Tuesday, 28 July 2009

London marks 3-year countdown to 2012 Olympics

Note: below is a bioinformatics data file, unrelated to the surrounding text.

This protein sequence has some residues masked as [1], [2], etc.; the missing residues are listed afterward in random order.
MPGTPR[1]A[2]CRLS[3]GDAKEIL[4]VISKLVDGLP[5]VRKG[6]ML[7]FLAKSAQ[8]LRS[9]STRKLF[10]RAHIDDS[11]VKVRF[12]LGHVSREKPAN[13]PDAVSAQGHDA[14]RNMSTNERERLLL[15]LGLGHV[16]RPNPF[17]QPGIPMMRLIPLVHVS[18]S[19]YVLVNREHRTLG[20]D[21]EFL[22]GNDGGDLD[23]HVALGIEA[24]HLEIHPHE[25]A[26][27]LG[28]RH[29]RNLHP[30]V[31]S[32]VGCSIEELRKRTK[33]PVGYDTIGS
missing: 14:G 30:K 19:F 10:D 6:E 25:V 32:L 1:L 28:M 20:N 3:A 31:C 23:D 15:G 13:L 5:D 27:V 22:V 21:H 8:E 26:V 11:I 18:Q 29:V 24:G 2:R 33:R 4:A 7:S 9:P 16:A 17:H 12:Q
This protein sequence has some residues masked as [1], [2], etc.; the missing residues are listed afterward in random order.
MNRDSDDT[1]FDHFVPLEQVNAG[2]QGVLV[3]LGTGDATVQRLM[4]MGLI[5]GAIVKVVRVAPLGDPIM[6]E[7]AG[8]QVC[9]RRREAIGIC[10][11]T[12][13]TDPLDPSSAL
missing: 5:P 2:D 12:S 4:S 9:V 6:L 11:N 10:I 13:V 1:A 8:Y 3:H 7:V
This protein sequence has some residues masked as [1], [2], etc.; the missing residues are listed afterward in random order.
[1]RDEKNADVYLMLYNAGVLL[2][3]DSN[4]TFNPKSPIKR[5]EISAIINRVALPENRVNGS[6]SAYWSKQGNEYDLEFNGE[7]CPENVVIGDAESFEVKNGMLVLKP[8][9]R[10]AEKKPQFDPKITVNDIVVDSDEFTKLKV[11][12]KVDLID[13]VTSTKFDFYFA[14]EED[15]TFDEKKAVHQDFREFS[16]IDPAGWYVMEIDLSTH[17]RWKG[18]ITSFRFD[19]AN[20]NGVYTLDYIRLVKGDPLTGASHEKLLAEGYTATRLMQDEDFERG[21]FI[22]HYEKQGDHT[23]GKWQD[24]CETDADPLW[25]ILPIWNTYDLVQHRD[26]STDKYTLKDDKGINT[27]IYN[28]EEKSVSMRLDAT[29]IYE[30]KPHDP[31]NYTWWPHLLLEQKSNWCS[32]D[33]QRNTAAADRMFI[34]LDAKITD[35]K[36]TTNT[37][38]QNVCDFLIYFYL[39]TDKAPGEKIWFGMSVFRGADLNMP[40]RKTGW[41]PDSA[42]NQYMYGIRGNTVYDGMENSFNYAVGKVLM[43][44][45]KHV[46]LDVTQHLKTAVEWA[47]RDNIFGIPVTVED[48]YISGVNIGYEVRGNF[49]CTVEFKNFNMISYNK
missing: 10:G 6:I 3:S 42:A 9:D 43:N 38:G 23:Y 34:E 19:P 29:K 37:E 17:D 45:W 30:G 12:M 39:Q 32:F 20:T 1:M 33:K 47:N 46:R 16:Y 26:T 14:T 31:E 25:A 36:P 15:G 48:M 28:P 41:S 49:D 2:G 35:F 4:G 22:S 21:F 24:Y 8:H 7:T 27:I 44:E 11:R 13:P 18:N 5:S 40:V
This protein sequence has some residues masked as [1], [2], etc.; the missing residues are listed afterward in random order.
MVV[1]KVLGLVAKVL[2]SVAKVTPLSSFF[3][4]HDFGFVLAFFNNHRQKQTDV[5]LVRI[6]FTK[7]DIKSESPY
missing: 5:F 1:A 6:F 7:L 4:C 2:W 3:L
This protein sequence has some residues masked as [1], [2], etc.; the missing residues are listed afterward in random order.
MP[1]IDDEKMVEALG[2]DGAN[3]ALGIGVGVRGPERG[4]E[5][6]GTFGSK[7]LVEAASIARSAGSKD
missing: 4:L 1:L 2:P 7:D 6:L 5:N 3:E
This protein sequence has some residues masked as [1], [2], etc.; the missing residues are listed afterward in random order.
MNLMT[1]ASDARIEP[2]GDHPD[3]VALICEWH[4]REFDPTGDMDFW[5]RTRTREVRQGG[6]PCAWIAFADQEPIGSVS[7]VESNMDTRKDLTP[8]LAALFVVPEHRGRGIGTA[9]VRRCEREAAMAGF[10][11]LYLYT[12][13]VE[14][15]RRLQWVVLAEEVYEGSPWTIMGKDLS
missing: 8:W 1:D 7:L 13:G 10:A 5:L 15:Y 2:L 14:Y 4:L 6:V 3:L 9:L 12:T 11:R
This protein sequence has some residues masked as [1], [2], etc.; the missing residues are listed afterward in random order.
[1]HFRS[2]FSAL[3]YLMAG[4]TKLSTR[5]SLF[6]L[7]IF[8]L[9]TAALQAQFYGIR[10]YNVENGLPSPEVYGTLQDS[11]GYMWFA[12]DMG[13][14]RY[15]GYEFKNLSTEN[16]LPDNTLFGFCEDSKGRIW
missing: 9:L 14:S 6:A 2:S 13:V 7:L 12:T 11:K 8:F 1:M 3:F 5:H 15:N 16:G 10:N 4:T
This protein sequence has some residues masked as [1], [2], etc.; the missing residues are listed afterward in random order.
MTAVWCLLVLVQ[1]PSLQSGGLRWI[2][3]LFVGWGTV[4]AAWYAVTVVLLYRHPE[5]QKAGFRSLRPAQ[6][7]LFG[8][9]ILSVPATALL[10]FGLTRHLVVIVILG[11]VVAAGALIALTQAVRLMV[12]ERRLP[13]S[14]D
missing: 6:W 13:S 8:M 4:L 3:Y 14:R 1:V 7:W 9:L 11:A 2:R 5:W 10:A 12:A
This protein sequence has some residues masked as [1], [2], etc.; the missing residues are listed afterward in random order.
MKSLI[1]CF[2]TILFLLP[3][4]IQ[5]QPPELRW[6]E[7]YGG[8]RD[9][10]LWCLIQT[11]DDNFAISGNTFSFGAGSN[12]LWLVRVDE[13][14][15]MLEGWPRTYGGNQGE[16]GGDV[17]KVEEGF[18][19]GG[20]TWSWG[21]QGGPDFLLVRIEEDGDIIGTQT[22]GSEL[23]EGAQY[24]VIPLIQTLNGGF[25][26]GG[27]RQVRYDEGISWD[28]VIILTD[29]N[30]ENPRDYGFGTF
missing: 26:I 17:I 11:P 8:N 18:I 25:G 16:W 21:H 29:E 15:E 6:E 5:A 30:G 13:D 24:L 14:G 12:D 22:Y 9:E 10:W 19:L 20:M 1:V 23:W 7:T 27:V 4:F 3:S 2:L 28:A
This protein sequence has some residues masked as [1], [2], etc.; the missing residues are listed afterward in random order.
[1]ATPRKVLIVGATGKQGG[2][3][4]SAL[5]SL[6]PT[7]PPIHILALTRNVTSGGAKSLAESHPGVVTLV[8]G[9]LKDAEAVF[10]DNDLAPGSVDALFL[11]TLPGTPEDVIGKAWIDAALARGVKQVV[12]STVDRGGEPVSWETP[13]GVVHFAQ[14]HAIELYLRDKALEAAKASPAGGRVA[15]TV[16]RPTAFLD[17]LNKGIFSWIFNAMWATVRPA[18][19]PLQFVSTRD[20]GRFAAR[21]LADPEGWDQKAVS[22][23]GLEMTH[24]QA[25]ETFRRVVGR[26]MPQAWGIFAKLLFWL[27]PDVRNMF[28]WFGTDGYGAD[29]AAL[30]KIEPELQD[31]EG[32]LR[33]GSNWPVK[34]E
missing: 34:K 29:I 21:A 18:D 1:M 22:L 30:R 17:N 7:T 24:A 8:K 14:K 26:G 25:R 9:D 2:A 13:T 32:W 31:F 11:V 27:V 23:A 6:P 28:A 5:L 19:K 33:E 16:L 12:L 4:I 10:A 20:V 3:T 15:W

LONDON — The construction of venues is forging ahead, hundreds of millions in sponsorship money has been secured, and the project remains on time and on budget despite the recession.With three years to go Monday until the opening ceremony, London organizers say they are firmly on track in preparations for the 2012 Olympics."If you had asked me a day after we won the games in Singapore four years ago, whether I would take where we are now, the answer would have been, 'Absolutely, firmly yes,'" said Sebastian Coe, chairman of London's Olympic organizing committee."We are exactly where we would want to be at this moment, halfway through our journey with three years to go," Coe said. "We're on budget, we're on track, we have an ambition to deliver a great games. There is a tangible sense of excitement building."The International Olympic Committee, which regularly tracks London's progress, offered its full endorsement."A little over four years ago, Seb Coe presented a vision of games that would make a difference," IOC president Jacques Rogge said in a statement. "London 2012 and its partners are delivering on that vision. ... I am in no doubt that in 2012 we will see great games that will make a difference to us all."To mark the three-year countdown, British organizers and Olympic athletes will tour the Olympic Park in east London where the heart of the games will be located. They will see firsthand the massive construction site that is turning a deprived area of the city's Stratford section into the showpiece complex for 2012.Among the athletes lined up for the visit was 15-year-old Tom Daley, who grabbed national attention last week by becoming the youngest diver to win a world championship title in men's platform and figures to be one of the faces of the games in 2012.The group will travel to the park from St. Pancras international rail station aboard the new highspeed "Javelin" train, the first test run of the service that is designed to transport up to 25,000 visitors per hour to and from the complex during the games. The journey time is supposed to be just seven minutes.Construction is under way on all the main venues in the park, including the Olympic Stadium, aquatics center, velodrome, the media center and athletes' village. Most striking so far is the main stadium, whose external structure is already completed. The wave-shaped roof structure on the aquatics center is more than halfway finished."Nobody visiting the Olympic Park can fail to be blown away by the extraordinary engineering achievement that greets you when you arrive in Stratford," London Mayor Boris Johnson said.A hot domestic issue remains the future of the Olympic Stadium, which will have a capacity of 80,000 seats for the games but is designed to be downsized to a 25,000-seat arena after 2012 and serve mainly as a venue for track and field. Some officials, including members of a new London legacy agency, have suggested the stadium could be kept as it is, particularly if England wins its bid to host the 2018 World Cup."It's quite right and proper for (the legacy group) to look in detail at our venues," Coe said. "What is not in question is that the legacy for the Olympic Stadium is track and field, but not uniquely track and field. My commitment to the International Olympic Committee is we would have a track-and-field legacy. All other considerations are within the bailiwick of the legacy group."The government's total budget for the Olympic project is 9.325 billion pounds ($15 billion). Because of a shortage of private financing due to the credit crisis, the government had to dip into its 2 billion contingency fund to pay for the athletes' village and media center projects, but officials say 1.272 billion pounds of reserve funds remain.Coe said organizers have already raised 530 million pounds from domestic sponsors — more than any previous host city — and are on their way to meeting an overall target of 680 million pounds. London has 21 national sponsors, including 12 signed up in 2009."Our decision to bring those business partners to the table early on was one of the most crucial decisions we made," Coe said.Coe is unconcerned by the prospect of a change in national government, with Prime Minister Gordon Brown and his Labour Party widely expected to be swept from power by David Cameron's opposition Conservative Party in national elections to be held by June 2010."We have an extraordinary high level of cross-party support," said Coe, a former Conservative Party lawmaker. "We will continue to deliver, whatever political structure we are given to deliver under." - AP

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